I’m always a sucker for a good platformer, especially one that has a “hook” in its gameplay, like the bionic arm in Bionic Commando that helps you get across gaps, or even the additional weapons of the Mega Man games – you practically need them in order to survive.
Now, Abstraction Games has an inspired platformer of its own with Kick & Fennick, which asks you to guide a young child with a secondary weapon to get through a number of perils. He’s unable to jump or make it on his own across large distances, but thanks to his newfound assistant, he can clear large gaps and shoot up to higher platforms with the press of a button.
Trajectory takes some getting used to in Kick & Fennick, as you’ll have to adjust the arc of your shot so that the kid lands on just the right platform. Sometimes you’ll have to do a bit of trial and error, but, thankfully, Abstraction Games does away with the “kid dying” theme (something Playdead all too easily embraces with games like Limbo and Inside) in favor of going back to where you were before you made the mistake.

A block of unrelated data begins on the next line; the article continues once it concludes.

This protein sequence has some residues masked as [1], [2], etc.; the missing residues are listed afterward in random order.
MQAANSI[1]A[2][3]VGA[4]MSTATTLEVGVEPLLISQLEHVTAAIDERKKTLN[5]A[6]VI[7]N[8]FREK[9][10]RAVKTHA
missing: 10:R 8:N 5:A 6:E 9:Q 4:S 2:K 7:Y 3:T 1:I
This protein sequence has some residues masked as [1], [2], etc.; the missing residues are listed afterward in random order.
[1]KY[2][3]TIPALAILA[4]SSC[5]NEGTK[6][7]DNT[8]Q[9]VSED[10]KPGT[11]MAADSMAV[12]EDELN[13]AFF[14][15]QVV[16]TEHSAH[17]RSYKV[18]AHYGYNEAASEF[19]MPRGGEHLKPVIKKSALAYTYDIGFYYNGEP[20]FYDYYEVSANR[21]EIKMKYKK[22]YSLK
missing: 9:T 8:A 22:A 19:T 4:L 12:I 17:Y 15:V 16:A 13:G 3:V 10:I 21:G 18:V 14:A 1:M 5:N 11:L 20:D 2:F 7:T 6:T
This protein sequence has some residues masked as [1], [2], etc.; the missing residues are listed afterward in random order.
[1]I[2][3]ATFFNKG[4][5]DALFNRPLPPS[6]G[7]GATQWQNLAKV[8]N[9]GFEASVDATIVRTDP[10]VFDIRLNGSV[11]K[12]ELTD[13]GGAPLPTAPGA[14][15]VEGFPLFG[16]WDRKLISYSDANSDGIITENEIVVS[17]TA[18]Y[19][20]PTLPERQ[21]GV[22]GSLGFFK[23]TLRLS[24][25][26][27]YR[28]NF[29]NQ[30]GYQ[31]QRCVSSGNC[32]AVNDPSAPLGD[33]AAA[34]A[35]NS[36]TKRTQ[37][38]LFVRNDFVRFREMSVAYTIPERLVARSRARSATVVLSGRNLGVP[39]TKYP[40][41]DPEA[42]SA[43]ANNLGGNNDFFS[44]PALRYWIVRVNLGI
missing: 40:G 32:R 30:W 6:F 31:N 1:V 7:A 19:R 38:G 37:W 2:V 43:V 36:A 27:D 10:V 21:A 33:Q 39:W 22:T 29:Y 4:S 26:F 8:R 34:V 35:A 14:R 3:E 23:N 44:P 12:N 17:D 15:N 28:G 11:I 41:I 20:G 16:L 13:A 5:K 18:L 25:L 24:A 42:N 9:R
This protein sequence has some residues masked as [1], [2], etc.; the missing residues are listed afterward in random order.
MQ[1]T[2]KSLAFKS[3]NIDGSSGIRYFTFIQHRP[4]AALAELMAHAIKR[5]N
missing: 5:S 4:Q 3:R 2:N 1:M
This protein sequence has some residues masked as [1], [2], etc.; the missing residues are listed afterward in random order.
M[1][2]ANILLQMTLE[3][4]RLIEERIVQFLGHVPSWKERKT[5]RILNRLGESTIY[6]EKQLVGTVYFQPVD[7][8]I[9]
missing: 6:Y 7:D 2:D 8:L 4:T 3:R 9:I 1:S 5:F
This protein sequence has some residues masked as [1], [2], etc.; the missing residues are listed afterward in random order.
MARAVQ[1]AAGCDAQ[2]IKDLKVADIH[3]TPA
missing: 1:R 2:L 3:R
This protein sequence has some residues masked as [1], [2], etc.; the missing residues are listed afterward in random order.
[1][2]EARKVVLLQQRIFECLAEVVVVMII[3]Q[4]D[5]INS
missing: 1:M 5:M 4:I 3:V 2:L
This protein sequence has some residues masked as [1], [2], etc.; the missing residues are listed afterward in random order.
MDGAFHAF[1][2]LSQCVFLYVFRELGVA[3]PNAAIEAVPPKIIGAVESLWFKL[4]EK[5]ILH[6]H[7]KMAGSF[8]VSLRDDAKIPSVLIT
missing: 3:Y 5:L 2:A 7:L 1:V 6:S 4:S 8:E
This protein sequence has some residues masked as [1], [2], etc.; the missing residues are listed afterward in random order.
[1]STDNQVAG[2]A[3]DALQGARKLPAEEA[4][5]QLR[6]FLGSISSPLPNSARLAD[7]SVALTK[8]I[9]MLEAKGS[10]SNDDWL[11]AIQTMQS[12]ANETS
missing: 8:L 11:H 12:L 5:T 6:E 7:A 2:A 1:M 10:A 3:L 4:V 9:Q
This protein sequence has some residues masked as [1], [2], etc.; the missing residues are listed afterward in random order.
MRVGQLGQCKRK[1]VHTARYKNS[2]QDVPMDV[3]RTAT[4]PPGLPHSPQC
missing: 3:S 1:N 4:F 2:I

Granted, this also leads to a slight problem – making the game too easy for its own good. Very rarely do you run afoul of danger within Kick & Fennick, although the game has its fair share of unique puzzles to figure out, not to mention a bevy of collectibles that help you unlock new outfits for the kid.
All the same, the game comes to an end way too soon. You can get through the five general stages – with sub-levels in each one – within a matter of hours, and there’s very little to come back to, save for any collectibles you might have missed the first time around. A Challenge arena would’ve been appreciated, and perhaps even a “create your own level” set-up to get the Kick & Fennick community – if there is one, mind you – involved.
At least the journey is charming. The graphics look very good, running on a 2.5-D plane (in a 3D world, but with 2D platforming in mind), and the animations can be pretty good, especially on the larger robot creations. The sound is all right as well, with pleasant music and sound effects.
What really works well here, however, is the gameplay. As short and sweet as Kick & Fennick is, it handles quite well, and the challenge of mastering your jumps pops up often, making the journey that much more worthwhile. I just wish, again, there was more to the overall core game.
Kick & Fennick is a fun little platformer, although one that really isn’t that substantial. You can probably blast through everything it has to offer within an afternoon’s time, with very little reason to go back. Still, it’s the journey, not the destination, that’s the treat here, and if you grew up on unique platformers, this one will certainly take you back.